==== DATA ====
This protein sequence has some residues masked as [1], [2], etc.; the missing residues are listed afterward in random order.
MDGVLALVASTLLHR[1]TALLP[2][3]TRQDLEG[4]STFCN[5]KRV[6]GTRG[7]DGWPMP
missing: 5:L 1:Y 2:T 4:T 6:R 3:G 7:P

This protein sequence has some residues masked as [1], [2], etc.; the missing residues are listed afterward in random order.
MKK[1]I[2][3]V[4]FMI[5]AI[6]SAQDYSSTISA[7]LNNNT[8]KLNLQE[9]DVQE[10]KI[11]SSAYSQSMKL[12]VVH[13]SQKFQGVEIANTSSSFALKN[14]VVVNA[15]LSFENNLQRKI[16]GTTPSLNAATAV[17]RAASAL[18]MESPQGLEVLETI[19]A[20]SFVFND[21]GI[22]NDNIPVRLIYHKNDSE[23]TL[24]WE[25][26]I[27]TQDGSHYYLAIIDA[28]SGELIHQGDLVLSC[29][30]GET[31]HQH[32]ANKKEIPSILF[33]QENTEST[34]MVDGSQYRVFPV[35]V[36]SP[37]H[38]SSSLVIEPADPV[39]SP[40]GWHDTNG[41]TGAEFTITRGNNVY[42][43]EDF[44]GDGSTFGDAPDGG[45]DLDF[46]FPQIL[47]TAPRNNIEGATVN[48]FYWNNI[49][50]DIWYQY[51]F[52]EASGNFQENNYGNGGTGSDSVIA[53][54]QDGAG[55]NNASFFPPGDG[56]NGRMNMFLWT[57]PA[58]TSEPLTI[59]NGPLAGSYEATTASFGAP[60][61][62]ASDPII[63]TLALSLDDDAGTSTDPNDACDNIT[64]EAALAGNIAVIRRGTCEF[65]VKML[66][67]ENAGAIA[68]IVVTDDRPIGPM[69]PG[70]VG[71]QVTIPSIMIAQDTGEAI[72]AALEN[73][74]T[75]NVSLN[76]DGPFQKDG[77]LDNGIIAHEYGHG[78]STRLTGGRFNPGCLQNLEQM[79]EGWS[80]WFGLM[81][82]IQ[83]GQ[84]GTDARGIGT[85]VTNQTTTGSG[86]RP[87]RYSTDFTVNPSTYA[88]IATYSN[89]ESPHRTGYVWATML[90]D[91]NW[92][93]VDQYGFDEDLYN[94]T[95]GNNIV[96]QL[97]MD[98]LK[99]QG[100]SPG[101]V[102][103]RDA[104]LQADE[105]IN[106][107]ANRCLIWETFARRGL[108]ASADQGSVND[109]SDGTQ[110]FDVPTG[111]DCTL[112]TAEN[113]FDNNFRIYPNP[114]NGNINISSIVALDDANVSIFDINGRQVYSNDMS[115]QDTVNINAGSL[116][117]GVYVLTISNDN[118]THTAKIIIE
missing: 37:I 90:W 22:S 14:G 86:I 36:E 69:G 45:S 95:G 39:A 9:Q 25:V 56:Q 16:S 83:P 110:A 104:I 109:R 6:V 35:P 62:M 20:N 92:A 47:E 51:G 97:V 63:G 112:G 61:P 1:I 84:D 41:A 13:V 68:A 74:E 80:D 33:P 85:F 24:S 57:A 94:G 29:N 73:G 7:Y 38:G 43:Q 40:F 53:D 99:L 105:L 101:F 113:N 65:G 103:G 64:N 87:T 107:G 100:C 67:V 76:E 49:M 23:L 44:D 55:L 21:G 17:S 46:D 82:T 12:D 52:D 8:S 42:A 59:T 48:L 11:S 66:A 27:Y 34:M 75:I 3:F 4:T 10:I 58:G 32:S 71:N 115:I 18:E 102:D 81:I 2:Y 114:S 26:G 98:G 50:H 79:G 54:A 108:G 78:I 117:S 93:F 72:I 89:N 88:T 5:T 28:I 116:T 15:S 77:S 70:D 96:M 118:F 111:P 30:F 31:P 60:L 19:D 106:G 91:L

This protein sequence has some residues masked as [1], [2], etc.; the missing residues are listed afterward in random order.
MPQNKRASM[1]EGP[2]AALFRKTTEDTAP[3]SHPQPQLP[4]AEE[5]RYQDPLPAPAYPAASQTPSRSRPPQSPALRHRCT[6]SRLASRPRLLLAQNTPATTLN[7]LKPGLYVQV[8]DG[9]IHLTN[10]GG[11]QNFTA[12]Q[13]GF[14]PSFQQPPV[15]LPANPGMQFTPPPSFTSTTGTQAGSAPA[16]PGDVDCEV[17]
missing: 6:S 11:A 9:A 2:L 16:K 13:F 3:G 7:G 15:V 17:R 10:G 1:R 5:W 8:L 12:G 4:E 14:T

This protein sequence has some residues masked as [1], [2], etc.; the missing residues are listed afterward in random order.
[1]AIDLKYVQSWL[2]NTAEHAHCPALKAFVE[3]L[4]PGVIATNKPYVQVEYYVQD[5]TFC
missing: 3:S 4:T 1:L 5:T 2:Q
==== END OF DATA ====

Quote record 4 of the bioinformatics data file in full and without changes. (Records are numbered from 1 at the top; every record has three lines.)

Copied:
This protein sequence has some residues masked as [1], [2], etc.; the missing residues are listed afterward in random order.
[1]AIDLKYVQSWL[2]NTAEHAHCPALKAFVE[3]L[4]PGVIATNKPYVQVEYYVQD[5]TFC
missing: 3:S 4:T 1:L 5:T 2:Q